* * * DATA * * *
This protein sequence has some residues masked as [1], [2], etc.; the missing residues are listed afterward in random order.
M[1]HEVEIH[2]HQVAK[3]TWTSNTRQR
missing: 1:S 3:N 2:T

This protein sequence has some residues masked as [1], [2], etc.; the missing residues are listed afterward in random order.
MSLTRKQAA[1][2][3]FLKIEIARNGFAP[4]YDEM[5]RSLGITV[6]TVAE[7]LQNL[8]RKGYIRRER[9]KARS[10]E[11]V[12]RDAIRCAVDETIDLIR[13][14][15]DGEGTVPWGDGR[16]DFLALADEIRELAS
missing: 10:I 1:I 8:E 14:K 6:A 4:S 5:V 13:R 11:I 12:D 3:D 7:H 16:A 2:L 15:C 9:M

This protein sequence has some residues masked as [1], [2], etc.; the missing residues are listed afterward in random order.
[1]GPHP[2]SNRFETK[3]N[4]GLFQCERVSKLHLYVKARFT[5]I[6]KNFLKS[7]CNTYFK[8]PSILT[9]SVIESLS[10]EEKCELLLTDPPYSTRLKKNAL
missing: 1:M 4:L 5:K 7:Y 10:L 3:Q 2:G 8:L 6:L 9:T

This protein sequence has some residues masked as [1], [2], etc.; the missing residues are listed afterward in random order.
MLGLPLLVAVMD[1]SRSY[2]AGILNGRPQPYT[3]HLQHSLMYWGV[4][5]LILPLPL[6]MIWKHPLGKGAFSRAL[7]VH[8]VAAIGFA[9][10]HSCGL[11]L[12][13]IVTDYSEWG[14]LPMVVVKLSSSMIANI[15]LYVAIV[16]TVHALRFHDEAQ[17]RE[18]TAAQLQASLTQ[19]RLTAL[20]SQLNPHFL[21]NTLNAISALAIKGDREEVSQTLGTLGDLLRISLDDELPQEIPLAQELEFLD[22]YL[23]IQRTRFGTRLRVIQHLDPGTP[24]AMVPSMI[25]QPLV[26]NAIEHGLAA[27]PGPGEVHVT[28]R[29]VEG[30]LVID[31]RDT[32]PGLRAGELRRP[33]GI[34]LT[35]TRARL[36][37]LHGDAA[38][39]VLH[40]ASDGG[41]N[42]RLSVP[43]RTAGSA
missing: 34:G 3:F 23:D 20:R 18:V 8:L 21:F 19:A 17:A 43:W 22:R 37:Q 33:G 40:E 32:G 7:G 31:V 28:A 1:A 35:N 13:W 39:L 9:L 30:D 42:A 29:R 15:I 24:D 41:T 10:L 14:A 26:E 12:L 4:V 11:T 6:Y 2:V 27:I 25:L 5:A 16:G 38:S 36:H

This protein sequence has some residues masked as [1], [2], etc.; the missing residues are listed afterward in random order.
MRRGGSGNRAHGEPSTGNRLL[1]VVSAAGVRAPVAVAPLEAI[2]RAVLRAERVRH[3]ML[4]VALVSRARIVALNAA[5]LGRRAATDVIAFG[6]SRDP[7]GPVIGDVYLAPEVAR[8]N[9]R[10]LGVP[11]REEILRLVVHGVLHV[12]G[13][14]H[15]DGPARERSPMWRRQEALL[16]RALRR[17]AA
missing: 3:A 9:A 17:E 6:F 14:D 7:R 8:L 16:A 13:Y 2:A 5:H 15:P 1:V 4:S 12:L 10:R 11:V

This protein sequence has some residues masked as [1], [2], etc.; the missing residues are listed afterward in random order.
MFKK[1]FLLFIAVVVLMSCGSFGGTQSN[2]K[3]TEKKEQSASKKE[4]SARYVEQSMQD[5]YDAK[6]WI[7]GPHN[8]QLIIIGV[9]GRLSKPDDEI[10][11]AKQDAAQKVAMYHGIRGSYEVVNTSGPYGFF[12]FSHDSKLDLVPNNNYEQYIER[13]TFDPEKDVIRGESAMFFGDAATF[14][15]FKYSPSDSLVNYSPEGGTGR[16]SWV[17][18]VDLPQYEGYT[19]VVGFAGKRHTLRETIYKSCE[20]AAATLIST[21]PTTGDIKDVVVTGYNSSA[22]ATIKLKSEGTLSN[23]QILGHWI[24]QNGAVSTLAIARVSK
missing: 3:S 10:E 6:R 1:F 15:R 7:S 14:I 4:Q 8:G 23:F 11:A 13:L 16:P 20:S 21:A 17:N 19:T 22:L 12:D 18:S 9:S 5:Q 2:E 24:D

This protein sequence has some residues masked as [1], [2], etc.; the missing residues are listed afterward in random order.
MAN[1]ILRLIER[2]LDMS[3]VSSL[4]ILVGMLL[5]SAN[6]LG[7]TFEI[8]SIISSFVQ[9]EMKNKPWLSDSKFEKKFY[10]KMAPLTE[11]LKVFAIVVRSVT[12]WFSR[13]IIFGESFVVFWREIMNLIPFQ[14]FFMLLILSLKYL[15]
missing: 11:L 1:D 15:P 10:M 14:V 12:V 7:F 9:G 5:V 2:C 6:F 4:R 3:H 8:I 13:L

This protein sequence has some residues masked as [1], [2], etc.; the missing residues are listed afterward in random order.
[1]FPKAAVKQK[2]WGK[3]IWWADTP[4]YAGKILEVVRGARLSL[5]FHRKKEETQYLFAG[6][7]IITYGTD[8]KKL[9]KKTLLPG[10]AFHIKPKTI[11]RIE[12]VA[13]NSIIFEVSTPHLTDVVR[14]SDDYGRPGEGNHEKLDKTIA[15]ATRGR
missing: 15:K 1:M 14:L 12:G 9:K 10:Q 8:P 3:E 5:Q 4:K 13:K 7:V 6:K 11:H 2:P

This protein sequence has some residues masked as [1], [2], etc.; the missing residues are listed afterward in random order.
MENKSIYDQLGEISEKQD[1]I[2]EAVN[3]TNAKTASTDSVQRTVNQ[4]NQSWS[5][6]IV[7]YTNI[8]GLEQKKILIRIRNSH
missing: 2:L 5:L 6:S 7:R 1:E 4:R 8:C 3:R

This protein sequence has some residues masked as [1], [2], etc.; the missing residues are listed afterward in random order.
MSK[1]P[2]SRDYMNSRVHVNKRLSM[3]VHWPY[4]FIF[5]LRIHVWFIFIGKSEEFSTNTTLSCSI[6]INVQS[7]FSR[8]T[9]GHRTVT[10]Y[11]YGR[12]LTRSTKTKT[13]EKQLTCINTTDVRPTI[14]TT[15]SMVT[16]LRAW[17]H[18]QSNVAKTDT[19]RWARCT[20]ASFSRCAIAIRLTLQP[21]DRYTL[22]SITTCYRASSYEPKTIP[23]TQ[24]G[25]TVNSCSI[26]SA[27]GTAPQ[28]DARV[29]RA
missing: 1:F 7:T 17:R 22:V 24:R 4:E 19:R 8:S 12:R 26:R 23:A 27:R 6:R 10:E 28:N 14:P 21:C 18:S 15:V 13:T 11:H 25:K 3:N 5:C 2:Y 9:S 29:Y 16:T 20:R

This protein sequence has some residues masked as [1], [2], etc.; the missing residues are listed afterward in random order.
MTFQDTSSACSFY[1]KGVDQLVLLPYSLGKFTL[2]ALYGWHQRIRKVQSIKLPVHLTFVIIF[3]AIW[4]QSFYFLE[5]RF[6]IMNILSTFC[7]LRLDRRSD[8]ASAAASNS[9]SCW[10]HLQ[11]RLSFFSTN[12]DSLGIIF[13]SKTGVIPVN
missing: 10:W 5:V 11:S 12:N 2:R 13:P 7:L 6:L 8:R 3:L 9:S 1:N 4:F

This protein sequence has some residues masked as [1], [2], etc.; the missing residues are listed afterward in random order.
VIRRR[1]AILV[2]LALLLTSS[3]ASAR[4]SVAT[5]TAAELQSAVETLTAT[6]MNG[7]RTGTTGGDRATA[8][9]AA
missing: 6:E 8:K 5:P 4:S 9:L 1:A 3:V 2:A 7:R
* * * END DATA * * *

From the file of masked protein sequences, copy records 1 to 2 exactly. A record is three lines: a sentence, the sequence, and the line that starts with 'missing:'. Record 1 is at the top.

This protein sequence has some residues masked as [1], [2], etc.; the missing residues are listed afterward in random order.
M[1]HEVEIH[2]HQVAK[3]TWTSNTRQR
missing: 1:S 3:N 2:T

This protein sequence has some residues masked as [1], [2], etc.; the missing residues are listed afterward in random order.
MSLTRKQAA[1][2][3]FLKIEIARNGFAP[4]YDEM[5]RSLGITV[6]TVAE[7]LQNL[8]RKGYIRRER[9]KARS[10]E[11]V[12]RDAIRCAVDETIDLIR[13][14][15]DGEGTVPWGDGR[16]DFLALADEIRELAS
missing: 10:I 1:I 8:E 14:K 6:A 4:S 5:V 13:R 11:I 12:D 3:D 7:H 16:A 2:L 15:C 9:M